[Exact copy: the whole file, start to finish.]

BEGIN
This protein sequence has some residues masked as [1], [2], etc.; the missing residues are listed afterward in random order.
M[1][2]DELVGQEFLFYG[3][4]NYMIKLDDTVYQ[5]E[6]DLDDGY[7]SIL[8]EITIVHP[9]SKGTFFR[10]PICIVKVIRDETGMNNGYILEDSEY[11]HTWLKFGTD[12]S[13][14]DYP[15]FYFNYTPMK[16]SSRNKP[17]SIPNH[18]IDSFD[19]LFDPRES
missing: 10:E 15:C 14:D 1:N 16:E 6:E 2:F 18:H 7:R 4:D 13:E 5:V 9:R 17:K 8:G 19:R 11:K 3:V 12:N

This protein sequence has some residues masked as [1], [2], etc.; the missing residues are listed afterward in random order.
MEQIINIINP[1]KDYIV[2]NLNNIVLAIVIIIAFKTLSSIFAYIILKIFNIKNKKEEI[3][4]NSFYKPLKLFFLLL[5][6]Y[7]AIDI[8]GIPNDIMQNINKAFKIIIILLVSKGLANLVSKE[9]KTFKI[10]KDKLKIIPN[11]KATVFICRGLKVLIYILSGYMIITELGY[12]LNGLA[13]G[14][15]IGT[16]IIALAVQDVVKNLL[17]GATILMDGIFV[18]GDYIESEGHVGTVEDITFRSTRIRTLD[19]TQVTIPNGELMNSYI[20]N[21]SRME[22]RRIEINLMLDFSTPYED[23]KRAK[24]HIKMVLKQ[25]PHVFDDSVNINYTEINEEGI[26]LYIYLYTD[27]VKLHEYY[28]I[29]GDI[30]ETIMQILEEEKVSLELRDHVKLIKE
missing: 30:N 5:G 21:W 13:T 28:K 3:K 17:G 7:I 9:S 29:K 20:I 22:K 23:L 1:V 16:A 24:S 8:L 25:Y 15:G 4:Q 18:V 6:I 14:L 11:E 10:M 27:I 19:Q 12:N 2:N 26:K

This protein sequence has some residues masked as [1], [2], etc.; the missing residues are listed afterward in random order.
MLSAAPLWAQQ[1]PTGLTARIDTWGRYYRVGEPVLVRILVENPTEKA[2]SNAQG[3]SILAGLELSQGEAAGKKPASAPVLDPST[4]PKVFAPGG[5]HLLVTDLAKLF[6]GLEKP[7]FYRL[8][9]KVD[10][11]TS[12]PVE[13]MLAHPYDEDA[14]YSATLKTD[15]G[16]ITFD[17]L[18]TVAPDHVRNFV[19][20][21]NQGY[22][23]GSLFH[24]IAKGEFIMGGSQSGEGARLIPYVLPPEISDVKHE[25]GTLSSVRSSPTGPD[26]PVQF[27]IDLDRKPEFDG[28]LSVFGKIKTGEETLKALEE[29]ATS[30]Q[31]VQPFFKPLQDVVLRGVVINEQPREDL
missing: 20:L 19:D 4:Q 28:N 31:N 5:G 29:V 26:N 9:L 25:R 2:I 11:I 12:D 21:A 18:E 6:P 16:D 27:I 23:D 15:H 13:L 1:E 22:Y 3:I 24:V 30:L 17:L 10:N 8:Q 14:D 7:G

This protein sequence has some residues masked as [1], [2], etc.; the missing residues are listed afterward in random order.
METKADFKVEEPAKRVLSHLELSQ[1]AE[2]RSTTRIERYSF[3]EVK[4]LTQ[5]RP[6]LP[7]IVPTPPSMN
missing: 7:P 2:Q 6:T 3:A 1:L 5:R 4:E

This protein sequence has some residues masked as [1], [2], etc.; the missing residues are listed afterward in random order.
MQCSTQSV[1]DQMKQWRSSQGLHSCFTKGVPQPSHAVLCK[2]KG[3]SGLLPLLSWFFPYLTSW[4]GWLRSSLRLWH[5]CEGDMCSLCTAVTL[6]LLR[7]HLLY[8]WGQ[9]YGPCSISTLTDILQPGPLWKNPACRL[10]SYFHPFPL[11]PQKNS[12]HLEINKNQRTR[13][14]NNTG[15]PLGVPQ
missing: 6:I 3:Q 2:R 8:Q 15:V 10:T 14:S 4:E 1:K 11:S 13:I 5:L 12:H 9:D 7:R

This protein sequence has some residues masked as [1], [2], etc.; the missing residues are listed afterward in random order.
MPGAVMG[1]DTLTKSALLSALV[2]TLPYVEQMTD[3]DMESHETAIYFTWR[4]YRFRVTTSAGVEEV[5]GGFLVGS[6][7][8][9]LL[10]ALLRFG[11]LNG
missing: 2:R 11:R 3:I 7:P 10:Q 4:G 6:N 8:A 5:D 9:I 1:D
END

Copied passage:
This protein sequence has some residues masked as [1], [2], etc.; the missing residues are listed afterward in random order.
M[1][2]DELVGQEFLFYG[3][4]NYMIKLDDTVYQ[5]E[6]DLDDGY[7]SIL[8]EITIVHP[9]SKGTFFR[10]PICIVKVIRDETGMNNGYILEDSEY[11]HTWLKFGTD[12]S[13][14]DYP[15]FYFNYTPMK[16]SSRNKP[17]SIPNH[18]IDSFD[19]LFDPRES
missing: 10:E 15:C 14:D 1:N 16:E 6:E 2:F 18:H 7:R 4:D 13:E 5:V 9:R 17:K 8:G 19:R 11:K 3:V 12:N

This protein sequence has some residues masked as [1], [2], etc.; the missing residues are listed afterward in random order.
MEQIINIINP[1]KDYIV[2]NLNNIVLAIVIIIAFKTLSSIFAYIILKIFNIKNKKEEI[3][4]NSFYKPLKLFFLLL[5][6]Y[7]AIDI[8]GIPNDIMQNINKAFKIIIILLVSKGLANLVSKE[9]KTFKI[10]KDKLKIIPN[11]KATVFICRGLKVLIYILSGYMIITELGY[12]LNGLA[13]G[14][15]IGT[16]IIALAVQDVVKNLL[17]GATILMDGIFV[18]GDYIESEGHVGTVEDITFRSTRIRTLD[19]TQVTIPNGELMNSYI[20]N[21]SRME[22]RRIEINLMLDFSTPYED[23]KRAK[24]HIKMVLKQ[25]PHVFDDSVNINYTEINEEGI[26]LYIYLYTD[27]VKLHEYY[28]I[29]GDI[30]ETIMQILEEEKVSLELRDHVKLIKE
missing: 30:N 5:G 21:W 13:T 28:K 3:K 17:G 7:I 9:S 29:K 20:I 22:K 23:L 1:V 16:A 24:S 8:L 25:Y 15:G 4:Q 18:V 6:I 14:L 11:E 10:M 27:I 19:Q 12:N 2:N 26:K

This protein sequence has some residues masked as [1], [2], etc.; the missing residues are listed afterward in random order.
MLSAAPLWAQQ[1]PTGLTARIDTWGRYYRVGEPVLVRILVENPTEKA[2]SNAQG[3]SILAGLELSQGEAAGKKPASAPVLDPST[4]PKVFAPGG[5]HLLVTDLAKLF[6]GLEKP[7]FYRL[8][9]KVD[10][11]TS[12]PVE[13]MLAHPYDEDA[14]YSATLKTD[15]G[16]ITFD[17]L[18]TVAPDHVRNFV[19][20][21]NQGY[22][23]GSLFH[24]IAKGEFIMGGSQSGEGARLIPYVLPPEISDVKHE[25]GTLSSVRSSPTGPD[26]PVQF[27]IDLDRKPEFDG[28]LSVFGKIKTGEETLKALEE[29]ATS[30]Q[31]VQPFFKPLQDVVLRGVVINEQPREDL
missing: 20:L 19:D 4:Q 28:N 31:N 5:G 29:V 26:N 9:L 25:R 2:I 11:I 12:D 21:A 18:E 6:P 16:D 27:I 23:D 15:H 13:L 1:E 22:Y 3:I 24:V 30:L 17:L 10:N 8:Q 14:D 7:G

This protein sequence has some residues masked as [1], [2], etc.; the missing residues are listed afterward in random order.
METKADFKVEEPAKRVLSHLELSQ[1]AE[2]RSTTRIERYSF[3]EVK[4]LTQ[5]RP[6]LP[7]IVPTPPSMN
missing: 7:P 2:Q 6:T 3:A 1:L 5:R 4:E

This protein sequence has some residues masked as [1], [2], etc.; the missing residues are listed afterward in random order.
MQCSTQSV[1]DQMKQWRSSQGLHSCFTKGVPQPSHAVLCK[2]KG[3]SGLLPLLSWFFPYLTSW[4]GWLRSSLRLWH[5]CEGDMCSLCTAVTL[6]LLR[7]HLLY[8]WGQ[9]YGPCSISTLTDILQPGPLWKNPACRL[10]SYFHPFPL[11]PQKNS[12]HLEINKNQRTR[13][14]NNTG[15]PLGVPQ
missing: 6:I 3:Q 2:R 8:Q 15:V 10:T 14:S 4:E 1:K 11:S 13:I 5:L 12:H 9:D 7:R

This protein sequence has some residues masked as [1], [2], etc.; the missing residues are listed afterward in random order.
MPGAVMG[1]DTLTKSALLSALV[2]TLPYVEQMTD[3]DMESHETAIYFTWR[4]YRFRVTTSAGVEEV[5]GGFLVGS[6][7][8][9]LL[10]ALLRFG[11]LNG
missing: 2:R 11:R 3:I 7:P 10:Q 4:G 6:N 8:A 5:D 9:I 1:D